6. Emptiness – "L'ailleurs," from Vide (Goth/Post-Rock – Season of Mist). I know what you're going to say, you're going to say: "Jesus that's a horrible cover." And you'd be correct, it is a very disturbing image, no doubt. But here's the thing about Emptiness, one of the most important bands in the world today – they're disturbing. They were disturbing when they were hemorrhaging riffs and eerie atmosphere in Nothing but the Whole, they were disturbing when they toned down the riffs and kept all the eerie in Not for Music and they remain disturbing, challenging, frustrating, and mesmerizing in their newest album, out early next year. What happens to the demon that sheds its armor and slime and remains just a demon? What happens to the dungeon when nothing remains but silence? Whatever it is, it's as challenging, alluring, and, yes, disturbing, perhaps more. This song, that image, I don't even know if they're for us, since Emptiness does what Emptiness does for its own sake. And we are fortunate to experience it. FFO: Roxy Music, Chris Isaac, Dead Can Dance.

7. Ingrina – "Jailers," from Siste Lys (Post-Metal – Medication Time Records). French post-rock crew Ingrina had one hell of an album a few years back, easily one of the best post-rock-style post-metal outings in a while. So a new album, albeit partially of reworked material, is a wonderful surprise. Uplifting, dark, emotional, complex, and just beautiful. And yes, I do realize this is becoming a post-rock post. And that there are a lot of "post"s in the previous sentence. All noted. FFO: Cult of Luna, Vous Autres, Blut aus Nord.

8. Novarupta – "No Constellation" (Feat. Mike Paparo), from Marine Snow (Post-Metal – Suicide Records). Yeah, I told you this was a post-rock post. But what can I do, when music this good presents itself I am compelled to write about it. The brainchild of multi-instrumentalist Alex Stjernfeldt Novarupta is a post-metal dream come true – powerful songwriting, dynamic songs, beautiful execution and that ever-so-elusive produced-yet-not-over-produced post-metal production. Add a few stellar guest vocals from the like of John Graham (Red Sparowes, Storm of Light, et al) and, in this case, Inter Arma's Mike Paparo and this has to be one of the better straight-up post-metal albums of the year. FFO: Storm of Light, Cult of Luna, ISIS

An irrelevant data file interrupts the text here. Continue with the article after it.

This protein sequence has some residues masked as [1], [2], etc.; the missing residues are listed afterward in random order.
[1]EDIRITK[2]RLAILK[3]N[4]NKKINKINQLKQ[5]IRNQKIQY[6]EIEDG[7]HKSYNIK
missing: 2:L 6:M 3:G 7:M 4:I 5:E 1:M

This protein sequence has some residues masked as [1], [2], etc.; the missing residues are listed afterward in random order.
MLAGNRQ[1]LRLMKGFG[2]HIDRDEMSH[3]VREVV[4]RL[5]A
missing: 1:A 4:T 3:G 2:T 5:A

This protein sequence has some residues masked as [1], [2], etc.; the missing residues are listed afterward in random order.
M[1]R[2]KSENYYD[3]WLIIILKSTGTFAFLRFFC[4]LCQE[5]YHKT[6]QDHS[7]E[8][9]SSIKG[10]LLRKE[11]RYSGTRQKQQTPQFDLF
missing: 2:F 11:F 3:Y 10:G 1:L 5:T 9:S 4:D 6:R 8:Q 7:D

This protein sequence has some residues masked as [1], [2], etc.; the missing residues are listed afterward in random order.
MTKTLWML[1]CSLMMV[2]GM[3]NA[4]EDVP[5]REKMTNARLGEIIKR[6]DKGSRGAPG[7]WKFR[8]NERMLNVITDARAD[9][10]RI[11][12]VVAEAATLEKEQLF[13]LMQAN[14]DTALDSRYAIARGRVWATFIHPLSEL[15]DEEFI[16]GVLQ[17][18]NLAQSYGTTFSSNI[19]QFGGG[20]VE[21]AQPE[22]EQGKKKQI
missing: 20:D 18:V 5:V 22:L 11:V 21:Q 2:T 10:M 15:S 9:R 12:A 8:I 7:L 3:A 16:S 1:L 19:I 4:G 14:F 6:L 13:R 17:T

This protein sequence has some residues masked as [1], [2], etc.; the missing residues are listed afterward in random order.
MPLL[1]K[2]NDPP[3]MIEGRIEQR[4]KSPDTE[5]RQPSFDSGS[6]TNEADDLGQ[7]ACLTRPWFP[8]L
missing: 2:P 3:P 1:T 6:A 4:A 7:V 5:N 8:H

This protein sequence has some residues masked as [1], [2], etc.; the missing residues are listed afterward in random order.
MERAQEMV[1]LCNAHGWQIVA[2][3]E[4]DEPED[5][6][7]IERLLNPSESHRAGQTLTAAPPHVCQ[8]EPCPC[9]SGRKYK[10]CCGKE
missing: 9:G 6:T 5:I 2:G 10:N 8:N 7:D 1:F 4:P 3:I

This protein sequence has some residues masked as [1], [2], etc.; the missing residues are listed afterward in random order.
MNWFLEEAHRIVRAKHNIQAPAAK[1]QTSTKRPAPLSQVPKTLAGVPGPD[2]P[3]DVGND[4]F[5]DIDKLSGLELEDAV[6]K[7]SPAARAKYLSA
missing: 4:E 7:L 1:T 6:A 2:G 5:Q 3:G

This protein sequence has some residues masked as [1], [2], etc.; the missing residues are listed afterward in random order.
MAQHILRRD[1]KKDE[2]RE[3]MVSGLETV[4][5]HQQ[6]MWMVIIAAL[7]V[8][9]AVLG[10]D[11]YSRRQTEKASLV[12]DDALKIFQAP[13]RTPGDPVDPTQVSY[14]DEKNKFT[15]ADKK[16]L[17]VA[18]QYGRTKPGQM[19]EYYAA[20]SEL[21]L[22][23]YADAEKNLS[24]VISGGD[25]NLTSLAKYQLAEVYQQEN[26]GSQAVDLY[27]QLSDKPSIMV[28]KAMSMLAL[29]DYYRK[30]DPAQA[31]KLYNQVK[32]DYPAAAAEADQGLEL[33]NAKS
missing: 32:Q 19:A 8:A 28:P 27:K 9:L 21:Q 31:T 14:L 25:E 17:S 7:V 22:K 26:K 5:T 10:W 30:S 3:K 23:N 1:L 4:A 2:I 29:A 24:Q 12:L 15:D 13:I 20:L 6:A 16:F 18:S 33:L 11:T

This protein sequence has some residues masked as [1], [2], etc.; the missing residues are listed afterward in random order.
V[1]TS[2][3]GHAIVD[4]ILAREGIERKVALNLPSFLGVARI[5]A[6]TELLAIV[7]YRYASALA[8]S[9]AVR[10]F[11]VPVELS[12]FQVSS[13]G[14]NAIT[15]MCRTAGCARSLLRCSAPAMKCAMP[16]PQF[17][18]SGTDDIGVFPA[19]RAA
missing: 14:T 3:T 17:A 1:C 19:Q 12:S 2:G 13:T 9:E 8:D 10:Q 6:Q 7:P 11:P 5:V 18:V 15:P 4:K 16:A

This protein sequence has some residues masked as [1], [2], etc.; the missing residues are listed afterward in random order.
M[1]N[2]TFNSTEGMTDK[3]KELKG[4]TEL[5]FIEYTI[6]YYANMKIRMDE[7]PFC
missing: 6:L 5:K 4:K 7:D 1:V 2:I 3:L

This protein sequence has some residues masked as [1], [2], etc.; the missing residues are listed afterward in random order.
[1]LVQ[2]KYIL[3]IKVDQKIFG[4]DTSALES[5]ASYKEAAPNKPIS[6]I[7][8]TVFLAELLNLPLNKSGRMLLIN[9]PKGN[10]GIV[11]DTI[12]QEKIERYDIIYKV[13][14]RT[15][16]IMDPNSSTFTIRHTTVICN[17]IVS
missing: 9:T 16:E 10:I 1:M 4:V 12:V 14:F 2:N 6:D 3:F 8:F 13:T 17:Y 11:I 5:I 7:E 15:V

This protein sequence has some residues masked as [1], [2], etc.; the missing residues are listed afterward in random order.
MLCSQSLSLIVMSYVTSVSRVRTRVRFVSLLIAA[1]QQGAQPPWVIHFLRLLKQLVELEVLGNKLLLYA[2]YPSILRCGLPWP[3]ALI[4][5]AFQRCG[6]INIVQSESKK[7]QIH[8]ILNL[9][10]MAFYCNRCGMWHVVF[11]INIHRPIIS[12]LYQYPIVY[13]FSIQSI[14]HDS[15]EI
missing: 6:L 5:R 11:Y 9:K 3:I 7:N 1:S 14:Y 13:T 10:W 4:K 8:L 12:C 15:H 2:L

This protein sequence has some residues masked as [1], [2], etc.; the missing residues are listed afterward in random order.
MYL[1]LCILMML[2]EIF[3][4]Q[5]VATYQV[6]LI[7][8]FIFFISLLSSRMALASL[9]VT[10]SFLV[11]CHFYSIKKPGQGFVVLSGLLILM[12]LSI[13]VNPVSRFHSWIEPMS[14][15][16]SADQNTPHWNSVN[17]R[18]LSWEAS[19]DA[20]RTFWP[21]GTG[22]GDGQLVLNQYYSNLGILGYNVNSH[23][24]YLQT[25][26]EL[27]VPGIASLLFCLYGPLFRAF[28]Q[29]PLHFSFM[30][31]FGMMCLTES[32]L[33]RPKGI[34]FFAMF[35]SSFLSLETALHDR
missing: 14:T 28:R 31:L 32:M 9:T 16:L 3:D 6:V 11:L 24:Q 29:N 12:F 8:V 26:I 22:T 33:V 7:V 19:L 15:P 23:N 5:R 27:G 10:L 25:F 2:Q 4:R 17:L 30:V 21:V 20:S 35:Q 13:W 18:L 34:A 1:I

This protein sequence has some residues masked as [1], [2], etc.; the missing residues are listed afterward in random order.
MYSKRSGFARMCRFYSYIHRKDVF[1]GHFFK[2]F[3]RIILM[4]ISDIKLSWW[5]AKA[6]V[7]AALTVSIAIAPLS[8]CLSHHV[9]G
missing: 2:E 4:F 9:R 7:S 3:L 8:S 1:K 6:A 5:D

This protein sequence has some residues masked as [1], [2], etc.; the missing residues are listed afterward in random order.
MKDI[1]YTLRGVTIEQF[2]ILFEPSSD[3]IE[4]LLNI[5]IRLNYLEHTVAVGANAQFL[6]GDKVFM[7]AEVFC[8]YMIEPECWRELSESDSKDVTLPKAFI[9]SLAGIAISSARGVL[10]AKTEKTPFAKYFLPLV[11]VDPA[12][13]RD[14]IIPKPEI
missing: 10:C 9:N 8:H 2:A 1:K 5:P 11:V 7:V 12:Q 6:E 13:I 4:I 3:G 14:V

9. Beaten to Death – "Hallway To Hell," from Laat maar, ik verhuis naar het bos (Grindcore – Mas-Kina Recordings). You might be confused as to the slight discrepancy in cover art between the below image and that adorning the release itself, the reason for which being that the brilliant Norwegian grindcore band Beaten to Death decided to show their appreciation for their fans by releasing a vinyl-only new full length album that, at least for now, will not be available digitally. What will and is available is a slowly unfolding release of three EPs (basically the album, or most of it, divided up) on the band's Bandcamp. And yes the whole thing is kind of annoying an cumbersome if you're not going to get the vinyl and yet entirely worth it since BIID is simply put one of the bets, funniest, and most creative grind band on planet earth and this album is just further proof. FFO: Wake, Cloud Rat, Chepang.


ONE – Mamiffer, Faith Coloccia's shapeless and stunning post-rock/drone project, has released two new long tracks.

TWO – The Runs of Beverast, one of my absolute favorite bands, has announced a new full-length, named The Thule Grimories and due February 2021 via Ván Records. Until then you can read my Albums of the Decade interview with the band here.

THREE – Not super on top of my non-existent Russia, but there's a JK Flesh (Justin K, Broderick) / Morella (Mick Harris) split coming? Huh?

FOUR – I had found the force that can and perhaps will destroy the world. Nope, not the H bomb, a 3-year-old boy who doesn't seem to have developed the taste of doing what he's told. My God have mercy on all our souls.

FIVE – Not included in this week's list this I've covered this upcoming release quite recently, but check out the new portrayal of guilt single. The continued shift toward what seems like a New Bermuda-era Deafheaven aesthetic is interesting. Still thinking about that one.

ONE LAST TIME PROMISE: This week marked the 25th anniversary to the release of Dark Tranquility's masterpiece (well, one of them) The Gallery. Which begs the question: Can we finally retroactively mark 90s DT as melodic black metal?